Sunday, 31 March 2013

North American River Otter

I would love to be able to tell you that I had nipped over to the States for a few days to photograph some of that nation's wealth of flora and fauna. Sadly the best I could manage over a busy Easter weekend was a trip to a local wildlife park on the North Norfolk coast. I was rewarded, however, by this shot of a North American River Otter (Lontra canadensis) which – although shot through glass and tricky to get any sort of focus to latch on – does, I think, have a an air of realism about it. I'm drawn to the knowing, inquisitive eyes, the abundant whiskers – which are used extensively in hunting for prey (especially organisms hiding in the river substrate) – and the ribbon of air bubbles, which underline the picture's sense of movement. The story of this beautiful, highly intelligent animal's population health is a mixed one; according to the University of Michigan, populations were once eliminated through many parts of their range, especially around heavily populated areas in the midwestern and eastern United States. Population trends have stabilised in recent years, however, and reintroduction and conservation efforts have resulted in recolonisation in many areas. 

Canon 1Ds MkII, Canon 100-400mm IS L lens, 1/125th sec, f/5/6, 250mm at ISO 400

Thursday, 28 March 2013

Grumpy Greenfinch

This image is here because I adore that default expression of a distinctive scowl, which lends the Greenfinch such presence. It seems to fit so well with a bird which, although generally happy to rub along with others, also never seems too far away from starting a squabble.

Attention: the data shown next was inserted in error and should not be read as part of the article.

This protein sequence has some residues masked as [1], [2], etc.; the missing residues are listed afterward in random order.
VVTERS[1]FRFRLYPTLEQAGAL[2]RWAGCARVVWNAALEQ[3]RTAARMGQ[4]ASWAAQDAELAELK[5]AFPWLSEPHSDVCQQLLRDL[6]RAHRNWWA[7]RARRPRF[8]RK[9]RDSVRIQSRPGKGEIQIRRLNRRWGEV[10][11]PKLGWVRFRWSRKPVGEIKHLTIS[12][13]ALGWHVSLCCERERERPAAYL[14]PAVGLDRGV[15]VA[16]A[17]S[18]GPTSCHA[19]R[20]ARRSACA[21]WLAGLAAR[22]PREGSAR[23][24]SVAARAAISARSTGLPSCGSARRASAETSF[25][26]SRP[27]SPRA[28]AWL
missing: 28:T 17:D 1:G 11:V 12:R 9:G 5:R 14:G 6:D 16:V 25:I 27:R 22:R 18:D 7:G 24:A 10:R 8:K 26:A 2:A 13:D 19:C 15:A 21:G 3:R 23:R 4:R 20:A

PS: Just realised I had posted this earlier; this is a different crop, which I prefer.

Canon 1Ds MkII, Canon 100-400mm IS L lens, 1/200th sec, f/5.6, 400mm at ISO 400

Monday, 25 March 2013

The rise and fall of the House Sparrow


I love these cocky, confident and cheeky little creatures and it's sad that the bird described by the RSPB as "the ultimate avian opportunist" is still struggling in the UK. While the sparrow has colonised most of the world, here House Sparrows have seen their numbers decline alarmingly, recently estimated as dropping by 71 per cent between 1977 and 2008 with substantial declines in both rural and urban populations. Indeed there are now thought to be 10 million fewer House Sparrows in the UK than there were 25 years ago. The blame has been pointed at everything from cats to air pollution, but recent research suggests two factors are having the most impact – fewer meadow and garden insects to feed on, especially in spring and summer, because of the urbanisation of our green spaces; and a reduction in the availability of suitable nest sites as house design has changed and gardens have become tidier with fewer hedgerows. If you'd like to help by building a communal terrace nestbox designed specifically for sparrows, then Lincolnshire Wildlife Trust has a simple to construct design here.


Canon 1Ds MkII, Canon 100-400mm IS L lens, 1/320th sec, f/6.3, 400mm at ISO 250

Canon 1Ds MkII, Canon 100-400mm IS L lens, 1/250th sec, f/8, 400mm at ISO 250

Canon 1Ds MkII, Canon 100-400mm IS L lens, 1/320th sec, f/6.3, 400mm at ISO 250

Canon 1Ds MkII, Canon 100-400mm IS L lens, 1/200th sec, f/8, 400mm at ISO 250

Sunday, 24 March 2013

Black-headed Gulls